New Delhi: Their specific state-level numbers varied but all exit polls released Sunday evening at the end of the final phase of voting in the Lok Sabha election predicted the return of the BJP-led National Democratic Alliance (NDA), with a diminished but confident majority. The surveys pegged the NDA figure anywhere between 267 and 350, most likely to be well past the halfway mark of 272 in the parliament. Only ABP-Nielsen gave the NDA 267 seats, slightly short of a majority.
In 2014, the BJP won 282 seats and the NDA, 336 seats.
Compared to that tally, the NDA’s total losses could be in the range of 30-60 seats – not large enough to deny Narendra Modi another term at office. One poll, by India Today, also envisages the BJP crossing the 300 seat mark by itself.
The exit polls both confirmed the BJP’s strategic intentions – to gain dramatically in West Bengal and Odisha – but also revealed potential surprises, such as big wins in Karnataka and Maharashtra, where the BJP was up against robust opposition alliances.
Overall, if the results hold, it appears that BJP’s strategy to turn the election into a presidential-style referendum on Prime Minister Modi outdid the opposition’s campaign which highlighted rural distress, unemployment and the allegation of irregularities in the purchase of Rafale aircraft.
Congress’s slow-motion return
The Congress and its allies also appear to be slowly recovering from the rout of 2014, with most polls giving them at least a two-fold increase. It is the so-called “Others” – mostly regional parties – which may not have performed as well as expected by analysts or reports from the ground.
If true, this will mean that the saffron party has actually made significant inroads in their pocket boroughs. In states like West Bengal and Odisha, especially, the BJP’s campaign to dramatically improve its showing may have succeeded, reflected in an almost two-fold increase in its projected vote shares.
However, south India, barring Karnataka, remains unbreached. Exit polls showed a very poor performance by the BJP in the other four southern states.
Most exit polls also predicted that the Samajwadi Party-Bahujan Samaj Party front has worked in rolling back the BJP in India’s most populous state. From the 71 seats won in 2014, the BJP may face a loss of 40 – its average 2019 score, across polls, being 30 or fewer. The formidable SP-BSP gathbandhan is projected to win as many as 56 seats, while most polls gave the Congress only two.
#ABPExitPoll2019 predicts clean sweep for Mahagathbandhan (SP+BSP+RLD) with 56 seats in India’s largest state – Uttar Pradesh (80 seats).
Heavy losses for BJP+ – Pegged to win 22 seats. (BJP had won 71 seats in 2014 polls)
Congress+ may get two seats. pic.twitter.com/zoaRouEa4h
— ABP News (@abpnewstv) May 19, 2019
The saffron alliance also seems to be repeating its performance in its traditional heartland – through Gujarat, Rajasthan, Madhya Pradesh, Chhattisgarh, Haryana, Delhi, Himachal Pradesh and Uttaranchal – where it had a strike rate of more than 95% seats.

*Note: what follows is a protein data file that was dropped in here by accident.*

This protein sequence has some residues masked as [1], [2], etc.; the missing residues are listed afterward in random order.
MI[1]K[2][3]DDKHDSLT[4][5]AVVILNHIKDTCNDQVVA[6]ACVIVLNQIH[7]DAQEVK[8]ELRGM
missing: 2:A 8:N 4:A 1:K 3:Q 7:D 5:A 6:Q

This would mean that the appeal of the Congress, which wrested the state assemblies of Chhattisgarh, Rajasthan and Madhya Pradesh only five months ago from the BJP, wilted before Modi’s popularity. Some of these states also witnessed massive farmers’ protests in recent times.
Substantial gains in Bengal, Odisha and Northeast – as was BJP’s strategy during the campaign – seem set to compensate for marginal losses in the heartland.
Significantly, all the exit polls indicate the Left Front is staring at an electoral disaster. At least one poll, the TimesNow-VMR exit poll, shows that its total may not end up in double digits. In 2014, the Left Front had 13 MPs from Kerala, West Bengal and Tripura.
After its bitter and bruising multi-phase battle with the BJP in West Bengal, the Trinamool Congress appears to have held its vote share. However, the Left’s share may come down to 15% – a drop almost equal to the BJP’s projected gain, of more than 20 percentage points from the 2014 elections.
However, the same TimesNow poll threw up some major discrepancies.
For instance, it shows that BJP may win the Chandigarh seat but it gives the Congress almost a five-percentage-point advantage over the BJP.
Even as most opposition political parties contended that exit poll findings are vastly different from on-ground sentiment, the West Bengal chief minister went a step further, alleging that the projected win of NDA in exit polls was BJP’s narrative-building exercise to fix the elections.
I don’t trust Exit Poll gossip. The game plan is to manipulate or replace thousands of EVMs through this gossip. I appeal to all Opposition parties to be united, strong and bold. We will fight this battle together
— Mamata Banerjee (@MamataOfficial) May 19, 2019
Irrespective of the allegation, exit polls have had a history of being misleading. In 2004 and 2014, they were way off the mark. Projections were also dramatically different from the results for assembly elections in Delhi (2015), Bihar (2015), Uttar Pradesh (2017).
Political analyst Sajjan Kumar told The Wire, “The variations in state-level projections of most surveys are very high. For instance, half of the surveys show that the Mahagathbandhan may win close to 50 or more out of 80 seats in Uttar Pradesh. But the other half shows that NDA may also win the same number of seats in UP. How can the conclusions of different surveys be so from each other?”
He added that a striking feature of the surveys is that despite these state-level variations, most surveys peg the all-India tally for the NDA to be around 300. “How is that possible? This means that although pollsters found different realities in different states, they were all sure of a NDA win with broadly the same number of seats,” he said.